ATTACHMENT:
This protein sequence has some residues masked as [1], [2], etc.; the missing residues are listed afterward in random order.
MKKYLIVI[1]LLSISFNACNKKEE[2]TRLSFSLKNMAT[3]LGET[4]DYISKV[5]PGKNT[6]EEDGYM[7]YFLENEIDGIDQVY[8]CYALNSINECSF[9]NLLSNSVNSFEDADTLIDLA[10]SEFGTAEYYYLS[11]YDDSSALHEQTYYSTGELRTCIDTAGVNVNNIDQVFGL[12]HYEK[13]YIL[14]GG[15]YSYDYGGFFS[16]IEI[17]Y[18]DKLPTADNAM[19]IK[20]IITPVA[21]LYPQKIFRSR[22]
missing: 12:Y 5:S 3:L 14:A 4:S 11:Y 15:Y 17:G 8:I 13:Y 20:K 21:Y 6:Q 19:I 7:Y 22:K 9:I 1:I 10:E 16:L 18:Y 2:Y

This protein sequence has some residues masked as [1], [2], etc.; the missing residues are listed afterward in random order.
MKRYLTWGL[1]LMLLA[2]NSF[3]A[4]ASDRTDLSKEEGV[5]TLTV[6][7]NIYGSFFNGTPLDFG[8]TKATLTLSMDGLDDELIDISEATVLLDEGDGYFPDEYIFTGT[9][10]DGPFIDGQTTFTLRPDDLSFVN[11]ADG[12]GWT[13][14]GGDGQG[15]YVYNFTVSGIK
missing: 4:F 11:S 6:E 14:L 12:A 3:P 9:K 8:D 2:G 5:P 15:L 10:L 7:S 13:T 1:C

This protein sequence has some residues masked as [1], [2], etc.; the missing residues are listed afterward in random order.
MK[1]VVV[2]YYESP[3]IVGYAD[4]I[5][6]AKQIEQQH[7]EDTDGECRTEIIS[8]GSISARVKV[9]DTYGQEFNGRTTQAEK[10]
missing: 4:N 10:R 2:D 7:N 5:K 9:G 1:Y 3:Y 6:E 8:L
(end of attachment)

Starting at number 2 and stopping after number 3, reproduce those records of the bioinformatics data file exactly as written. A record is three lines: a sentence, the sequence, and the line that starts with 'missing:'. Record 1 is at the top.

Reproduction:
This protein sequence has some residues masked as [1], [2], etc.; the missing residues are listed afterward in random order.
MKRYLTWGL[1]LMLLA[2]NSF[3]A[4]ASDRTDLSKEEGV[5]TLTV[6][7]NIYGSFFNGTPLDFG[8]TKATLTLSMDGLDDELIDISEATVLLDEGDGYFPDEYIFTGT[9][10]DGPFIDGQTTFTLRPDDLSFVN[11]ADG[12]GWT[13][14]GGDGQG[15]YVYNFTVSGIK
missing: 4:F 11:S 6:E 14:L 12:A 3:P 9:K 8:D 2:G 5:P 15:L 10:L 7:S 13:T 1:C

This protein sequence has some residues masked as [1], [2], etc.; the missing residues are listed afterward in random order.
MK[1]VVV[2]YYESP[3]IVGYAD[4]I[5][6]AKQIEQQH[7]EDTDGECRTEIIS[8]GSISARVKV[9]DTYGQEFNGRTTQAEK[10]
missing: 4:N 10:R 2:D 7:N 5:K 9:G 1:Y 3:Y 6:E 8:L